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[IC] Electrostatic charge in switched-capacitor circuit

Discussion in 'Electronic Basics' started by Boki, May 10, 2004.

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  1. Boki

    Boki Guest

    Dear good guys,

    We have a question in switched-capacitor circuit that is

    when we design switched-capacitor circuits, do we have to consider the
    problem of "electrostatic charge" ?

    does it is possible the capacitor was "full of electrostatic charge" before
    circuit connected to power supply?

    does it is possible the full of electrostatic charge capacitor causes IC

    Thank you very much!

    Best regards,

  2. Boki

    Boki Guest

    Jamie, thank you very much, but I am a little confusing about it.

    You mean there is a switch/delay circuit that perform discharge task first,
    and then while switched-capacitor circuit start work?

    Thank you very much!

    Best regards,

  3. Jamie

    Jamie Guest

    yes, it can cause problems like current surges.
    that is one reason you many use a timer to delay
    on a relay mean while a resistor is used to get the
    charge in the cap going so that when the relay
    does switch in it will not surge it.
  4. Jamie

    Jamie Guest

    actually the other way around.
    you use a resistor to slowly charge the cap to get it
    out of the region of where the inrush surge would be
    tomuch for the ic. i am not sure exactly what your
    problem is ? maybe you have highvoltage building on the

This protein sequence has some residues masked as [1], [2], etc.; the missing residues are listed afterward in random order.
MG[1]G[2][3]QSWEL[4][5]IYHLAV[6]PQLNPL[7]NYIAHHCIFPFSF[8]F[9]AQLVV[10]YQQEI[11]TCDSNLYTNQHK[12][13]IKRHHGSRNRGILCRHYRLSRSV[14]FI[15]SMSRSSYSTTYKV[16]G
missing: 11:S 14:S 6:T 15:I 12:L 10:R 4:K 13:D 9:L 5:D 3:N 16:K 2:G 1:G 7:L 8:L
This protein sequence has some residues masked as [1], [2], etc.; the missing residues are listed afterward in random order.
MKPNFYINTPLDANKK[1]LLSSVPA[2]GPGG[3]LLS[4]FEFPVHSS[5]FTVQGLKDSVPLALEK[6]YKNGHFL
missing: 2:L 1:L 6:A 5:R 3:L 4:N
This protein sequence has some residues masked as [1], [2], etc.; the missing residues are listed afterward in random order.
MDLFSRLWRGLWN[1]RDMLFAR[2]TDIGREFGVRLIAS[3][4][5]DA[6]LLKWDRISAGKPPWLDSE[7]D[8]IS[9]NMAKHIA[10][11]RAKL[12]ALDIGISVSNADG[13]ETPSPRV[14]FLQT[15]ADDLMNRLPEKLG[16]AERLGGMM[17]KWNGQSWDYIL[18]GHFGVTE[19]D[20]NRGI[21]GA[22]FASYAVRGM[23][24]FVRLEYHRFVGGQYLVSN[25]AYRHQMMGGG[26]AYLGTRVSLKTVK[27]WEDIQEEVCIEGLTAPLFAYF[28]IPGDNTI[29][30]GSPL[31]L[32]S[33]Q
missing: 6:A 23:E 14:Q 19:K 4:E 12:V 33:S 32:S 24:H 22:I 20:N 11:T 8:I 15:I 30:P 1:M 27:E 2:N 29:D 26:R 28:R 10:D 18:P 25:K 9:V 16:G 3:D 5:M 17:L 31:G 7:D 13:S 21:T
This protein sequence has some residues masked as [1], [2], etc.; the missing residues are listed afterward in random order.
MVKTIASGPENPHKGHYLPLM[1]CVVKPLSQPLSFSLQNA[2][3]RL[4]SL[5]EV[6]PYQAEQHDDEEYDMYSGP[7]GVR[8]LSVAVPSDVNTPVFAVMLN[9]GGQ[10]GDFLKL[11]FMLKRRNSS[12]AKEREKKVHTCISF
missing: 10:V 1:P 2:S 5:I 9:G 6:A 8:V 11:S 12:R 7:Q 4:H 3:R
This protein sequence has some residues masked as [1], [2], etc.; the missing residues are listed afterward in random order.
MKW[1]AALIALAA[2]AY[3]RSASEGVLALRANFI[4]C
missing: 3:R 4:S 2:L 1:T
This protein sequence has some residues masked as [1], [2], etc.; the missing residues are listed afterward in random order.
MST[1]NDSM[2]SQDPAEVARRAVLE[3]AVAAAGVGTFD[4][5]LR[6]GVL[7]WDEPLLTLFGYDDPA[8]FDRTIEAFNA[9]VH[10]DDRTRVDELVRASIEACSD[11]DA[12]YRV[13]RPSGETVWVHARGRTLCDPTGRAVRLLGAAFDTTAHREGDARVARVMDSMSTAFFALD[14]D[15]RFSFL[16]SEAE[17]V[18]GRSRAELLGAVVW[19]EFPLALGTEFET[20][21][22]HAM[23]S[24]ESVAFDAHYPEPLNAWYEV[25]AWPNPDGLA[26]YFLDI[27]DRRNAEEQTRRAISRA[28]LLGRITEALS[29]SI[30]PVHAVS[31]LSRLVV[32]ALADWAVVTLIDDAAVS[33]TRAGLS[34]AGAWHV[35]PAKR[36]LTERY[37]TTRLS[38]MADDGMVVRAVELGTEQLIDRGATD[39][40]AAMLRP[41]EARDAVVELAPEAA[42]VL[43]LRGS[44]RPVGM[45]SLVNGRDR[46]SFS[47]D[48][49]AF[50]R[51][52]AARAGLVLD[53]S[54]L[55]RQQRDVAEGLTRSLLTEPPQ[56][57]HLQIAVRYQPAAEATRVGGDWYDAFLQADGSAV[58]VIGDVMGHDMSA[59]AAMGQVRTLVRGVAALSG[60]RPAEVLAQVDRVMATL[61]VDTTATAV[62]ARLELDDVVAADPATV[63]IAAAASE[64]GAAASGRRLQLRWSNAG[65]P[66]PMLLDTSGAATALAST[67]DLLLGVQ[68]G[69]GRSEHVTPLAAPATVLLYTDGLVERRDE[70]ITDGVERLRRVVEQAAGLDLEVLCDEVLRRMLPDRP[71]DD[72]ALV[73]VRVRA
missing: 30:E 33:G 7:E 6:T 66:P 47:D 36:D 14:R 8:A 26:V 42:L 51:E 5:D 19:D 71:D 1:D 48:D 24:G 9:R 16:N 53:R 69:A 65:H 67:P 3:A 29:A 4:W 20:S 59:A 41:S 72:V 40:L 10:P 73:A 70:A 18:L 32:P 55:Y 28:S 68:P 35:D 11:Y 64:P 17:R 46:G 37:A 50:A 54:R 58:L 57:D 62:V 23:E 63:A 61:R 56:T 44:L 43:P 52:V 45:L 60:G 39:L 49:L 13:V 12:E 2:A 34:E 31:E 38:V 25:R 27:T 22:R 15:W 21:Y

cap while it is left unloaded ? if that is the case you could
    put a drain resistor on the cap (always).
  5. CFoley1064

    CFoley1064 Guest

    Subject: [IC] Electrostatic charge in switched-capacitor circuit
    I'm assuming you're designing a switched capacitor filter or something of that
    sort, and that you're using a switched-capacitor filter IC to do the job. Any
    additional information you might provide would be helpful.

    Any residual charge on the cap when the power supply is turned off will bleed
    down through the substrate. A couple of points:

    1) Of course, you should always be sure the cap is discharged before inserting
    it in the circuit during assembly.

    2) Especially if you have a switching power supply, look carefully at how fast
    the supply creeps down at turn-off. A lot of inputs won't have much to limit
    input current in the even the cap has a higher voltage than the + rail or lower
    than the - rail. Arrange so the power supplies drop off slowly, and evenly if
    possible to keep that cap bleed-off slow.

    3) If you've got dual supplies, this can be much more of a problem. In dual
    supplies, if the two turn off unequally, sneak paths through the power supply
    load can cause one of the power supply rails to be reversed in its relation to
    GND. This is bad news. If this might be a problem, try two back-biased diodes
    protecting each power supply rail between the power supply output and
    GND/common. This also protects things at turn-on, for the same reasons.

    Power Supply Diode Protection
    V+ | | +5V
    | |____| | |
    | | | |
    --- | --- -
    --- | --- ^
    | | | |
    | | | | GND
    --- | --- |
    --- | --- -
    | _|__ | ^
    | | | | |
    V- |____| -5V

    This is general advice which applies to all ICs that have inputs that can be
    connected to a charged cap at turn-off. If power supply turn-on and turn-off
    aren't the problem (that's the biggie), I've found most reliability problems
    with switched capacitor circuits to be with ESD.

    Sorry -- wish I could be more helpful, but you haven't given us a lot to run

    Good luck
  6. boki

    boki Guest

    Wow, thank you very much for such clear description.
    It will be very useful.

    When I measured the sc chip, I will report to every body ~ thank you very much~

    Best regards,

  7. boki

    boki Guest

    Is this right? : )
    vin -------/ ----||---- \------->OP input
    | | |
    | | |
    / | \
    | | |
    | | |
    GND | GND
    \ Switch_R

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